Gabi Bakshi has two registered designs that have lapsed. Design Number IL 40188 is for a dove shaped sculpture. It was registered in January 2005 and renewed in November 2009. It then lapsed because the second renewal wasn’t timely paid. The six month grace period ended on 17 July 2015. Gabi Bakshi also registered Israel Design No. 48297 which is for a variant of 40188. This variant was filed in September 2009 and registered in November 2009. It should have been renewed on 17 January 2010 together with the 40188 design since, as a variant design it was not entitled to longer protection than the parent.

On 28 December 2015, Mr Bakshi requested reinstatement of both designs. He claimed to have paid the renewals on 16 November 2014 and to have posted the renewal receipts for the second renewal to the Israel Patent and Trademark Office by registered mail but it was never received and so the design lapsed.  The appended receipt shows that  the 40188 design was renewed but there is no evidence that the 48297 variant was renewed. At a hearing, Mr Bakshi renounced the 48297 variant but alleged that he believed that the 40188 design was renewed in a timely manner.


Section 33(4) of the Design Ordinance requires requesting an extension within five years and the regulations grant a six month grace period. Citing 30704 and 3705 Moshe Harel and 560/92 Klil Industries, the Deputy Commissioner, Ms Jacqueline Bracha considers that unlike lapsed patents, the Commissioner does not have the authority to reinstate a lapsed design after the six months grace period has passed.  In this instance, the fact that the Design registrant had paid the renewal fee and sent it to the patent office does not help as it was not received.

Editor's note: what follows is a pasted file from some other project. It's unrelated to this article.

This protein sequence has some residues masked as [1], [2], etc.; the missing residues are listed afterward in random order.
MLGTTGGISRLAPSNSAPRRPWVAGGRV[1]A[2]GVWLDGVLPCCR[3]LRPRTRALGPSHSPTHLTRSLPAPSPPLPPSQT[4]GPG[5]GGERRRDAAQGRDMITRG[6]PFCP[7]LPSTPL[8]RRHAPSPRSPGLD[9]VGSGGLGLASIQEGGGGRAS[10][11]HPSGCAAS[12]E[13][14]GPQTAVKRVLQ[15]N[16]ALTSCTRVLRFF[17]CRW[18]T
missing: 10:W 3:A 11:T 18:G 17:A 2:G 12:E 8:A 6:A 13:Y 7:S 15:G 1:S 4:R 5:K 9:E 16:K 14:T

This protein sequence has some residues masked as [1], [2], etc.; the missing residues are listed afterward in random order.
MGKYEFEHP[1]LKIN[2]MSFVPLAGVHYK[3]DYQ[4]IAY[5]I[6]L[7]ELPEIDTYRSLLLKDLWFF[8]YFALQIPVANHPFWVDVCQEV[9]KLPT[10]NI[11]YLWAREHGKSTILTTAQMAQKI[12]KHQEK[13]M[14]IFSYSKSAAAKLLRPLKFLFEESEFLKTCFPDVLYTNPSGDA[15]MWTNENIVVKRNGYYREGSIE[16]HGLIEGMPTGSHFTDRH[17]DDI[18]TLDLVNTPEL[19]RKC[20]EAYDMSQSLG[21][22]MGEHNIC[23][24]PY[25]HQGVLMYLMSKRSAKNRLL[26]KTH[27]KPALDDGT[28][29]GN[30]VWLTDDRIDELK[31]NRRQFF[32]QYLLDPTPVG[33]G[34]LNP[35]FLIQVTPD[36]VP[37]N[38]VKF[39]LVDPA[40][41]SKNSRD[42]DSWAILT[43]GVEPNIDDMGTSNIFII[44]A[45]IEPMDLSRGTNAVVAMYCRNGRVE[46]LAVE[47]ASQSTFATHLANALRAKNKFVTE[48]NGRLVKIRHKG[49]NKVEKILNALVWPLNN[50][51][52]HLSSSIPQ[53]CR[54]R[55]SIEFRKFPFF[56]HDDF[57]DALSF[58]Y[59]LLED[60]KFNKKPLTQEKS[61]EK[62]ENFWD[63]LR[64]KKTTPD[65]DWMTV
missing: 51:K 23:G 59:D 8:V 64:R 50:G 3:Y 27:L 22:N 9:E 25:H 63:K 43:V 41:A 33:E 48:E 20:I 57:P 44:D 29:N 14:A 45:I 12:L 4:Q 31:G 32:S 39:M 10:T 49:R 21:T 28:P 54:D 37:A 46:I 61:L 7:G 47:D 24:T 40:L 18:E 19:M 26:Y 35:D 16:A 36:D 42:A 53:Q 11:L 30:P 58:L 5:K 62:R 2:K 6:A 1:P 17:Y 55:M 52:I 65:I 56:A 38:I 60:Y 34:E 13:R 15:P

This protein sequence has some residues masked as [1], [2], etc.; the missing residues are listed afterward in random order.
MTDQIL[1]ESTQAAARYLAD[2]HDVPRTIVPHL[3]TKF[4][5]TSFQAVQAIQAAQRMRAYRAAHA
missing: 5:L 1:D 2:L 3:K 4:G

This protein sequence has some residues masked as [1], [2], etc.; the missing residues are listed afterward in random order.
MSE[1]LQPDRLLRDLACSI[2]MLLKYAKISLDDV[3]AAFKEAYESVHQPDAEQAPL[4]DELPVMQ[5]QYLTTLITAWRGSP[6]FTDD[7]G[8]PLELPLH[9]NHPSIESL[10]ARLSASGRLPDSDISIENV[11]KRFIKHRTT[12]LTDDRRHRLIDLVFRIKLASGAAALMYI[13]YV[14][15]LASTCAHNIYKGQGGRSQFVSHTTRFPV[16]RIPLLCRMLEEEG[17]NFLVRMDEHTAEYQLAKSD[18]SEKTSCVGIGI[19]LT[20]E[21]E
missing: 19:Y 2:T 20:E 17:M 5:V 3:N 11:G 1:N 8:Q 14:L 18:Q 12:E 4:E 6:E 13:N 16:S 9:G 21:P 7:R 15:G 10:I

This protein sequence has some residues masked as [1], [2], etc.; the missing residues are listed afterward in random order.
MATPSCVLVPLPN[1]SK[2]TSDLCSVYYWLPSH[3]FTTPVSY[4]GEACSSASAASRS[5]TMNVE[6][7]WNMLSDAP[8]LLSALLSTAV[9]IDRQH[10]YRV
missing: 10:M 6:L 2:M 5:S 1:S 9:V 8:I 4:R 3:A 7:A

Based on the decision concerning design numbers 35866 and 35867 to Eli Yashar, where a request for extensions is made, the Commissioner can extend the period of a design if two conditions are fulfilled. One has to both timely request an extension and to pay the fee.  Without requesting an extension, paying the fee is not enough.

Consequently the request for renewal was not granted. Mr Bakshi may appeal the decision to the District Court which can, if it sees fit, order the extension to be entered into the register.


I suspect that Mr Bakshi may be entitled to copyright protection and to protection under the Law of Unjust Enrichment as per the A.Sh.I.R. decision, but haven’t seen the designs.

I wonder if Pigeon Post might have been more reliable than registered mail?

Can the Commissioner of Patents Suspend Implementation of a Court Ruling Voiding a Design that is Subject to Appeal?

February 8, 2016

Design Registration

On 29 December 2014, in Civil Dispute No. 21740-03-11, the Haifa District Court ruled that design registration Number 53151 to S.H.L. Alubin be struck from the design register.
The design relates to a profile. S.H.L. Alubin have requested that this order be suspended pending appeal. Silver Hong-Kong Israel LTD and Extel LTD oppose the suspension.

S.H.L. Alubin argues that the ruling by the Haifa district court is not final in that he can appeal against it and intends to do so. Since the ruling could be overturned, it makes more sense to stay the ruling than to cancel the design and possibly reinstate.